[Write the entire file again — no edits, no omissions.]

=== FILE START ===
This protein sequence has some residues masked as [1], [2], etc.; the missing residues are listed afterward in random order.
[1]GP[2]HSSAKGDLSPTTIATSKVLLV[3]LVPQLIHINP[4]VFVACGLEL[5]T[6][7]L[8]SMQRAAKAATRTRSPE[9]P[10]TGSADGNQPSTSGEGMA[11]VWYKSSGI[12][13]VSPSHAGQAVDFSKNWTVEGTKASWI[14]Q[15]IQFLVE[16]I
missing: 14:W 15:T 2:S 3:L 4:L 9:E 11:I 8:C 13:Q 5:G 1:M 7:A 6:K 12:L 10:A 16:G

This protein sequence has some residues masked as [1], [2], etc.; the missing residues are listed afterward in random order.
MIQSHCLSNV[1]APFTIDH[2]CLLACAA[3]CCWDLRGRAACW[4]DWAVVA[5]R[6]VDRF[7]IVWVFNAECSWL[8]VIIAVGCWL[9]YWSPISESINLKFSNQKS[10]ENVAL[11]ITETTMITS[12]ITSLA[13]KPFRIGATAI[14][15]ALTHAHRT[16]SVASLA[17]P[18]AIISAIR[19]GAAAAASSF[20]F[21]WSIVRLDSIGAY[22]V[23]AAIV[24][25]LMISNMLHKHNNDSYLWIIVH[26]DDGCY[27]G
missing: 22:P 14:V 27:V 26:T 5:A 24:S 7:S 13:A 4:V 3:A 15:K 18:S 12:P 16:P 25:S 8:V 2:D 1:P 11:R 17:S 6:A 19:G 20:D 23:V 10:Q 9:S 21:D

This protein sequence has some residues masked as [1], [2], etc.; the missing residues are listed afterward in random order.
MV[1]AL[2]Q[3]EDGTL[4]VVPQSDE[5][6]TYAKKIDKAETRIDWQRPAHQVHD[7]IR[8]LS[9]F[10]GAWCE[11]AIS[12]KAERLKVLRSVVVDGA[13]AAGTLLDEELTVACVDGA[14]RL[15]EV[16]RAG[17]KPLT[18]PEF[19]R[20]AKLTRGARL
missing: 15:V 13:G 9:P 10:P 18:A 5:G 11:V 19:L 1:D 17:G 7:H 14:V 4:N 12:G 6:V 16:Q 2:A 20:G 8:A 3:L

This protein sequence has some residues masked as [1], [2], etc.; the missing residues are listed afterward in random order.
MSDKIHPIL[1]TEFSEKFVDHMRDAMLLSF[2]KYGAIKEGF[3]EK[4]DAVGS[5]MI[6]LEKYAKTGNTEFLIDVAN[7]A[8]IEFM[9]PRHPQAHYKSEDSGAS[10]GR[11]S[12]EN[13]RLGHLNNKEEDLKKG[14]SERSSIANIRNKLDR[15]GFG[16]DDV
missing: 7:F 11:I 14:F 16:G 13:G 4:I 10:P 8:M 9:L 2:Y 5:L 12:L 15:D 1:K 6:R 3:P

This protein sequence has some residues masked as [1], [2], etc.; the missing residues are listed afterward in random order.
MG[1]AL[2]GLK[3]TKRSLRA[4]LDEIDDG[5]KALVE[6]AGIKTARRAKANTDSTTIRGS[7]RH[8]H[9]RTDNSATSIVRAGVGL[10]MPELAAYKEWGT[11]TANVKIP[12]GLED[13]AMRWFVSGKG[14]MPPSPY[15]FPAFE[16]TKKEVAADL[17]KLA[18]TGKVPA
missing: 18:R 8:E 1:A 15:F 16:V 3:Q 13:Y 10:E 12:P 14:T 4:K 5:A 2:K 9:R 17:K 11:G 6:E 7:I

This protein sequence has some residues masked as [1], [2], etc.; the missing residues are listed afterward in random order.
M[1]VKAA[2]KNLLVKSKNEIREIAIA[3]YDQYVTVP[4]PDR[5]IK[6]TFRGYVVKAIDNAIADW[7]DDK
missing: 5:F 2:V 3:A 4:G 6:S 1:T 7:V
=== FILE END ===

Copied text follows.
This protein sequence has some residues masked as [1], [2], etc.; the missing residues are listed afterward in random order.
[1]GP[2]HSSAKGDLSPTTIATSKVLLV[3]LVPQLIHINP[4]VFVACGLEL[5]T[6][7]L[8]SMQRAAKAATRTRSPE[9]P[10]TGSADGNQPSTSGEGMA[11]VWYKSSGI[12][13]VSPSHAGQAVDFSKNWTVEGTKASWI[14]Q[15]IQFLVE[16]I
missing: 14:W 15:T 2:S 3:L 4:L 9:E 11:I 8:C 13:Q 5:G 1:M 7:A 6:K 12:L 10:A 16:G

This protein sequence has some residues masked as [1], [2], etc.; the missing residues are listed afterward in random order.
MIQSHCLSNV[1]APFTIDH[2]CLLACAA[3]CCWDLRGRAACW[4]DWAVVA[5]R[6]VDRF[7]IVWVFNAECSWL[8]VIIAVGCWL[9]YWSPISESINLKFSNQKS[10]ENVAL[11]ITETTMITS[12]ITSLA[13]KPFRIGATAI[14][15]ALTHAHRT[16]SVASLA[17]P[18]AIISAIR[19]GAAAAASSF[20]F[21]WSIVRLDSIGAY[22]V[23]AAIV[24][25]LMISNMLHKHNNDSYLWIIVH[26]DDGCY[27]G
missing: 22:P 14:V 27:V 26:T 5:A 24:S 7:S 13:A 4:V 3:A 15:K 18:S 12:P 16:P 25:S 8:V 2:D 1:P 11:R 17:S 6:A 19:G 20:D 23:V 10:Q 9:S 21:D

This protein sequence has some residues masked as [1], [2], etc.; the missing residues are listed afterward in random order.
MV[1]AL[2]Q[3]EDGTL[4]VVPQSDE[5][6]TYAKKIDKAETRIDWQRPAHQVHD[7]IR[8]LS[9]F[10]GAWCE[11]AIS[12]KAERLKVLRSVVVDGA[13]AAGTLLDEELTVACVDGA[14]RL[15]EV[16]RAG[17]KPLT[18]PEF[19]R[20]AKLTRGARL
missing: 15:V 13:G 9:P 10:P 18:A 5:G 11:V 19:L 1:D 17:G 7:H 14:V 4:N 12:G 6:V 16:Q 2:A 20:G 8:A 3:L

This protein sequence has some residues masked as [1], [2], etc.; the missing residues are listed afterward in random order.
MSDKIHPIL[1]TEFSEKFVDHMRDAMLLSF[2]KYGAIKEGF[3]EK[4]DAVGS[5]MI[6]LEKYAKTGNTEFLIDVAN[7]A[8]IEFM[9]PRHPQAHYKSEDSGAS[10]GR[11]S[12]EN[13]RLGHLNNKEEDLKKG[14]SERSSIANIRNKLDR[15]GFG[16]DDV
missing: 7:F 11:I 14:F 16:G 13:G 4:I 10:P 8:M 9:L 2:Y 5:L 12:L 15:D 1:K 6:R 3:P

This protein sequence has some residues masked as [1], [2], etc.; the missing residues are listed afterward in random order.
MG[1]AL[2]GLK[3]TKRSLRA[4]LDEIDDG[5]KALVE[6]AGIKTARRAKANTDSTTIRGS[7]RH[8]H[9]RTDNSATSIVRAGVGL[10]MPELAAYKEWGT[11]TANVKIP[12]GLED[13]AMRWFVSGKG[14]MPPSPY[15]FPAFE[16]TKKEVAADL[17]KLA[18]TGKVPA
missing: 18:R 8:E 1:A 15:F 16:V 3:Q 13:Y 10:E 12:P 14:T 4:K 5:A 2:K 9:R 17:K 11:G 6:E 7:I

This protein sequence has some residues masked as [1], [2], etc.; the missing residues are listed afterward in random order.
M[1]VKAA[2]KNLLVKSKNEIREIAIA[3]YDQYVTVP[4]PDR[5]IK[6]TFRGYVVKAIDNAIADW[7]DDK
missing: 5:F 2:V 3:A 4:G 6:S 1:T 7:V